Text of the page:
What does the brain do?
Human vision involves several stages. Details are received from the eyes in the first phase to the occipital lobe. A signal then travels to the parietal lobe, to calculate the location of the object. They are also sent to the temporal lobe, to conform with the memories of previous experiences (such as a person’s face or object). For a dementia sufferer, disorders of these signals cause problems such as the inability to recognize faces or objects.
As part of visual recognition, the signal is also forwarded to the amygdala. This is where we make a quick emotional response to things we’ve seen. Problems here can cause extreme emotion or loss of emotional reactions to people.
When we listen to and understand speech, sound is processed in an area to the rear of the temporal lobe called the ‘auditory cortex’. The signal then passes through the temporal lobe, where the meaning of words is processed.
When we speak, our vocal cords are controlled by the frontal lobe on the left side of the brain. Speaking uses the temporal lobe as well, which is where thoughts are converted to words, as well as the ‘auditory cortex’, as we need to be able to hear our own voice when we communicate.
We remember different things – events, faces, facts or skills – which are stored and recalled by various types of memory.
Episodic memory is our personal memory about events at a certain time and place. For example: ‘I ate eggs for breakfast this morning in my kitchen’. these memories are special for each of us and can have an emotional aspect.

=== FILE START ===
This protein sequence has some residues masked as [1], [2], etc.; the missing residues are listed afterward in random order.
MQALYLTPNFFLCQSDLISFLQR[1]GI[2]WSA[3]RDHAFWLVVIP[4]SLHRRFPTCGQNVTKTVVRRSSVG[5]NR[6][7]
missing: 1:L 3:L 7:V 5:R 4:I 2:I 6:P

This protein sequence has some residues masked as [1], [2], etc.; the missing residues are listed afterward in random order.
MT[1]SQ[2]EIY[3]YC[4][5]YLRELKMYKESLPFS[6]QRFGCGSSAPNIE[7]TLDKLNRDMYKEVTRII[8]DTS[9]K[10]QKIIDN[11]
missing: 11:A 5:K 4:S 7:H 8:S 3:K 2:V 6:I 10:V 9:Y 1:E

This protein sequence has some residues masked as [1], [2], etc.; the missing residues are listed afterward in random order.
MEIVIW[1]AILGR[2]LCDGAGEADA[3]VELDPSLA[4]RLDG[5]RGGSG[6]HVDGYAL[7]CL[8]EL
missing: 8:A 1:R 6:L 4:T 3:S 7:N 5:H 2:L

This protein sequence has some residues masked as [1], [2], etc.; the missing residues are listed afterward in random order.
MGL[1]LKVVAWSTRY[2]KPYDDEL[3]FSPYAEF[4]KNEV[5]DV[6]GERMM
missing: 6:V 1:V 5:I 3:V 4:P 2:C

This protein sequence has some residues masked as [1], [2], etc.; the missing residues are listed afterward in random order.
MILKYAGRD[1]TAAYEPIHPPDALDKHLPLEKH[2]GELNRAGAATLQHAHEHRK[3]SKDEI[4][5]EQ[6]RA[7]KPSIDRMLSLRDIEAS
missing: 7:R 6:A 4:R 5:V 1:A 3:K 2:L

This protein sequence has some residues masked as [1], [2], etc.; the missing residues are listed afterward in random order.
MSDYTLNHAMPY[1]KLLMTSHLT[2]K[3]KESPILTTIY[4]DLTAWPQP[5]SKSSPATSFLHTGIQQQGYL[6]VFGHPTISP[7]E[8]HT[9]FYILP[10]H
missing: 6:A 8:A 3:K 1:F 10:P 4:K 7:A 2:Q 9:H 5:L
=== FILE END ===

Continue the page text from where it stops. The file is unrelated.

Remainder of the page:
Semantic memory is our general knowledge about objects, the meaning of words, facts and people. For example: ‘Egg are laid by chickens’
Procedural memory is when we recall skills to carry out specific actions that we have learned. Examples include putting clothes on, brushing our teeth or riding a bicycle.
These different memory types require multiple parts of the brain working collaboratively. Dementia can affect them all in different ways.
Memory loss is often the most common symptom that people think of when they think about dementia. For information on caring for those with dementia, consider Dementia Care Homes Taunton at a site like https://www.notarohomes.co.uk/care-home/aspen-court-dementia-nursing-home/
Emotions and behaviour
How we respond to the world around us – how we feel and how we behave – depend on the signals passing between the limbic system (which is associated with emotions) and frontal lobes (dealing with the rational mind).
Emotions generated in the limbic system are in response to sensory information. For example, the area of the brain known as the amygdala will react to danger signals by generating fear.
Emotions are analysed in the frontal lobes. These let us to examine something that is really a threat or perhaps something that we have misread.
In dementia, various forms of damage occur to these two emotional centres in the brain which can cause someone to be either too emotional or lacking in feeling altogether.